I love quad posters. They’re usually more interesting that the typical vertical format and this one is no different. I thought that the first official poster looked terrible, it’s definitely one of those cases when bad posters happens to good movies. This one however, is regal looking version worthy of an Oscar contender!
The historical drama Colin Firth as King George VI and Geoffrey Rush as speech therapist Lionel Logue, who helped the King overcome a stammer as he led the country through war. I’ve been wanting to see the movie ever since the trailer came out last month. I was hoping to squeeze this movie in over the Thanksgiving break but it wasn’t playing anywhere near me. Bummer! Everything I’ve been hearing about this movie just fuels my anticipation. It currently stands at 92% on rottentomatoes which seems to be in line with the stellar buzz coming out of film festivals all year. If only this had premiered at TCFF last Fall 😦
Well, has anyone seen this film? If so, what did you think?
Happy Monday, everyone! I’m actually still enjoying another day off today 😀 Well, staying in for the holiday break has quite a bit of perks. Besides not having to deal with holiday traffic, I also got to enjoy more movies than I usually around to in a typical weekend. I like mixing up genres when I watch movies, so after watching The Last of the Mohicans on Wednesday night, my hubby and I were planning on seeing Tangled with another friend after a hearty Thanksgiving lunch. We had bought tickets for the Disney flick but at the last minute we decided to see Social Network instead which was playing five minutes after.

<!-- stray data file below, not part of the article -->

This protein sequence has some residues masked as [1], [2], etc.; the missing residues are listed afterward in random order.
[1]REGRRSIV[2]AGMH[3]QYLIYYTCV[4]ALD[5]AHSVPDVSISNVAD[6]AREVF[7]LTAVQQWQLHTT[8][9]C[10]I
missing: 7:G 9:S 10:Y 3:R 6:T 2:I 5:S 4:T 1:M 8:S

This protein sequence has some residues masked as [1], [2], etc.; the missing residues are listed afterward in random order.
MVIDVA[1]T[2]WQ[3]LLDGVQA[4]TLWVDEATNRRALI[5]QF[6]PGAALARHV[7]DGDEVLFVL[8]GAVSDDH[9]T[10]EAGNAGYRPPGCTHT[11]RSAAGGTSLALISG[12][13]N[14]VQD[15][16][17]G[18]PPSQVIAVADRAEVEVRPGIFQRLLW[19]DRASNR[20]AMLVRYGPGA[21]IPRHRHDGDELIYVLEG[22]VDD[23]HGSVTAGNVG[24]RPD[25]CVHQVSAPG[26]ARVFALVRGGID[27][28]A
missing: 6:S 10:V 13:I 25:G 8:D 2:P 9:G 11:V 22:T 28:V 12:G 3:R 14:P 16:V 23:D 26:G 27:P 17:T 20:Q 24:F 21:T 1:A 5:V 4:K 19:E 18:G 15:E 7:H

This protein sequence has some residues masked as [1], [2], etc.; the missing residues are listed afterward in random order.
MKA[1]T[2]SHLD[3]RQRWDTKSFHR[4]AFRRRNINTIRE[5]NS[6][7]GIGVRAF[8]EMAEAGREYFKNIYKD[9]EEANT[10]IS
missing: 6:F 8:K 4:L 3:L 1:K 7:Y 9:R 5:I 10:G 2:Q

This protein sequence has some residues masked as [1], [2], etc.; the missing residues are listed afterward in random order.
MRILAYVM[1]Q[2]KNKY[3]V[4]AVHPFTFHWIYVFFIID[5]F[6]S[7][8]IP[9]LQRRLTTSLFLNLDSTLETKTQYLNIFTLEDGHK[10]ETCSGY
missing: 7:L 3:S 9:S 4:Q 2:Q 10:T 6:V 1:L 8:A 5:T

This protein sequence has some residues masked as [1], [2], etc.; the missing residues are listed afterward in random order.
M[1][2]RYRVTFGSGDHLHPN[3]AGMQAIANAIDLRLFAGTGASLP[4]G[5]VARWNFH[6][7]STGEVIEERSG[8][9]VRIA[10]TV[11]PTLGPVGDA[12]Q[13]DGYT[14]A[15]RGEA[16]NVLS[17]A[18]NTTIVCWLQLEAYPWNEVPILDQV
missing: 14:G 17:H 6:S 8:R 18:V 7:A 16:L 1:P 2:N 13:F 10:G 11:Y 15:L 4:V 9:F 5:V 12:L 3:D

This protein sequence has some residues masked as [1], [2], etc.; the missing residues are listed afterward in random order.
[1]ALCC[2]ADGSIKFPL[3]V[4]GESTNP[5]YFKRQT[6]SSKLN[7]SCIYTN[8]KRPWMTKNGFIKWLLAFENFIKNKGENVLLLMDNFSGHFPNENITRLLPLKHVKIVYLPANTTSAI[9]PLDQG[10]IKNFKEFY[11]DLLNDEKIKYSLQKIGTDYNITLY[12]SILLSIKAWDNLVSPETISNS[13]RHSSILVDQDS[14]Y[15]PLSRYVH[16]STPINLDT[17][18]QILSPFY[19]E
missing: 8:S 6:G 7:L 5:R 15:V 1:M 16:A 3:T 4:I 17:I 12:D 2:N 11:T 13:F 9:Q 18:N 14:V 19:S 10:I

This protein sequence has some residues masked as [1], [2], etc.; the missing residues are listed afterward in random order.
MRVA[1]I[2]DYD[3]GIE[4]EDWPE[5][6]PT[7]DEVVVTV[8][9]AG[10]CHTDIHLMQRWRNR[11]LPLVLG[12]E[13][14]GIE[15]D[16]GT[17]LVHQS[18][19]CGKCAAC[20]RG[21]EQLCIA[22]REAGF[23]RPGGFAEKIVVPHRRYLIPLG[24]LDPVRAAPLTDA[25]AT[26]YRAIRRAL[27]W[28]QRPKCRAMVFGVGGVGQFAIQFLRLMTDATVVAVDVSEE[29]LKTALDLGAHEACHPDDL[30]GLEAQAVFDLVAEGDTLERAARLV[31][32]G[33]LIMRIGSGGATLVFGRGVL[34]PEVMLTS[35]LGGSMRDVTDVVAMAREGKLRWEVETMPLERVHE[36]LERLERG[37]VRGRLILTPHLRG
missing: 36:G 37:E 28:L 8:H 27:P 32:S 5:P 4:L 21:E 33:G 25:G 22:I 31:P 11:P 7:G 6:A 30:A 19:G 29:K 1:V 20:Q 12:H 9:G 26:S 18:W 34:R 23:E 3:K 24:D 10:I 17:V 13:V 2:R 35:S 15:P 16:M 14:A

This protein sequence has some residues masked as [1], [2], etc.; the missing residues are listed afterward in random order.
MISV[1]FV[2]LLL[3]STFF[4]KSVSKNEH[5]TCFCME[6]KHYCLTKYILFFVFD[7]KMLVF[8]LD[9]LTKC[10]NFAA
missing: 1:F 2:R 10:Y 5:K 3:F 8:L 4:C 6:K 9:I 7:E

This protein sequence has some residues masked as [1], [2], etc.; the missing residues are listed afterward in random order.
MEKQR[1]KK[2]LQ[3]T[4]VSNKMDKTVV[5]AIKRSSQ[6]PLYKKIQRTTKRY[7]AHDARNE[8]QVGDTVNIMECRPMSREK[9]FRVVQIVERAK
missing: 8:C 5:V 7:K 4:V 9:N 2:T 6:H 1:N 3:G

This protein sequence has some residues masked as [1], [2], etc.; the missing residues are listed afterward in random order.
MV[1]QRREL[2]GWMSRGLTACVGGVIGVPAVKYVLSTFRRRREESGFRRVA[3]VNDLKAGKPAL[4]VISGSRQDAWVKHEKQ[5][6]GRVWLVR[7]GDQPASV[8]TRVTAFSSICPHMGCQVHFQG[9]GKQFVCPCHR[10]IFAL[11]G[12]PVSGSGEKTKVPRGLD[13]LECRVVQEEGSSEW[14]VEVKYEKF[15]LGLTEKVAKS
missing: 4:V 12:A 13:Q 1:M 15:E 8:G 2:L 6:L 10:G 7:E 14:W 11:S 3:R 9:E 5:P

Not sure what took me so long, but I’m certainly glad I finally got to see The Last of the Mohicans. As I had just seenMaster & Commander just a couple of weeks ago, I kind of saw some similarities not only because both are period films taking place roughly around the same time (only about 50 years apart), but they both have strong leading men who carry the movie on their buff shoulders.
Daniel Day-Lewis is nothing short of electrifying as Hawkeye, an adopted son of a dying tribe called the Mohicans. Set during the French and Indian war in 18th century colonial America, it’s got a wonderful mix of action/adventure and unabashed romance at the heart of the story. It’s probably going to be on my top five Michael Mann films (though not having seen Collateral and Ali yet I probably should wait until I do).
Well, I’m probably the last person to see Social Network. I wasn’t too interested in it as I’m not a regular Facebook user but was intrigued by all the hype and stellar reviews (97% on RottenTomatoes, wow!). It’s hard to keep expectation in check with that kind of buzz but luckily, the film delivered. It truly captured the spirit of our generation and a fascinating look at the rise of the social media phenomenon.